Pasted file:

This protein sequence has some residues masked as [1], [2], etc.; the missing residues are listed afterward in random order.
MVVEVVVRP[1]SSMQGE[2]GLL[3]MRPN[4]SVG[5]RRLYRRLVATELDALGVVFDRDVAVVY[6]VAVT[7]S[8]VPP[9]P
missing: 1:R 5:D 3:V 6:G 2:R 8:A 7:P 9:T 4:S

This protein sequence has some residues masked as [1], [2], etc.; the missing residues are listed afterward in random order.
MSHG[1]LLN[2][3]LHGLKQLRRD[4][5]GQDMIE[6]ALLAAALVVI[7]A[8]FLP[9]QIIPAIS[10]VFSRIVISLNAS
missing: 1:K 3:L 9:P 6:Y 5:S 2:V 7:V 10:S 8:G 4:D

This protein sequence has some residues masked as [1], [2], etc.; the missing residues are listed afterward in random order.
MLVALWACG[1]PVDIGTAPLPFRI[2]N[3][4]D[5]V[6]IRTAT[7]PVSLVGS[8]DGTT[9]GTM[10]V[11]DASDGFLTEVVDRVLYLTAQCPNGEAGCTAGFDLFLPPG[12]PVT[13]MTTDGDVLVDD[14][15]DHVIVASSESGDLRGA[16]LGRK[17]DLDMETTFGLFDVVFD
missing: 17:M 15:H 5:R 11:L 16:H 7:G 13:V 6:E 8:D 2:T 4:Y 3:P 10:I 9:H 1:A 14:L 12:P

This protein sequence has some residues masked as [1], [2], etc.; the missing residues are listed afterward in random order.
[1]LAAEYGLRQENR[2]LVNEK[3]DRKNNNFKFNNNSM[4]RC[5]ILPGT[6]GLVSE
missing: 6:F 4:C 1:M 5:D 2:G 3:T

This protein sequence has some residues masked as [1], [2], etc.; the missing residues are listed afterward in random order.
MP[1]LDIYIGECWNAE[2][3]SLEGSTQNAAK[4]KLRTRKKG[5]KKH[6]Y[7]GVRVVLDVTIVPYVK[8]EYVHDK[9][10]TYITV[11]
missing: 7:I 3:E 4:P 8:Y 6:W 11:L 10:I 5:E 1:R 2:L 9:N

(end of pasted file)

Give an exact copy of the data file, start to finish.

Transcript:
This protein sequence has some residues masked as [1], [2], etc.; the missing residues are listed afterward in random order.
MVVEVVVRP[1]SSMQGE[2]GLL[3]MRPN[4]SVG[5]RRLYRRLVATELDALGVVFDRDVAVVY[6]VAVT[7]S[8]VPP[9]P
missing: 1:R 5:D 3:V 6:G 2:R 8:A 7:P 9:T 4:S

This protein sequence has some residues masked as [1], [2], etc.; the missing residues are listed afterward in random order.
MSHG[1]LLN[2][3]LHGLKQLRRD[4][5]GQDMIE[6]ALLAAALVVI[7]A[8]FLP[9]QIIPAIS[10]VFSRIVISLNAS
missing: 1:K 3:L 9:P 6:Y 5:S 2:V 7:V 10:S 8:G 4:D

This protein sequence has some residues masked as [1], [2], etc.; the missing residues are listed afterward in random order.
MLVALWACG[1]PVDIGTAPLPFRI[2]N[3][4]D[5]V[6]IRTAT[7]PVSLVGS[8]DGTT[9]GTM[10]V[11]DASDGFLTEVVDRVLYLTAQCPNGEAGCTAGFDLFLPPG[12]PVT[13]MTTDGDVLVDD[14][15]DHVIVASSESGDLRGA[16]LGRK[17]DLDMETTFGLFDVVFD
missing: 17:M 15:H 5:R 11:L 16:H 7:G 13:V 6:E 8:D 2:T 4:Y 3:P 10:I 9:H 1:A 14:L 12:P

This protein sequence has some residues masked as [1], [2], etc.; the missing residues are listed afterward in random order.
[1]LAAEYGLRQENR[2]LVNEK[3]DRKNNNFKFNNNSM[4]RC[5]ILPGT[6]GLVSE
missing: 6:F 4:C 1:M 5:D 2:G 3:T

This protein sequence has some residues masked as [1], [2], etc.; the missing residues are listed afterward in random order.
MP[1]LDIYIGECWNAE[2][3]SLEGSTQNAAK[4]KLRTRKKG[5]KKH[6]Y[7]GVRVVLDVTIVPYVK[8]EYVHDK[9][10]TYITV[11]
missing: 7:I 3:E 4:P 8:Y 6:W 11:L 10:I 5:E 1:R 2:L 9:N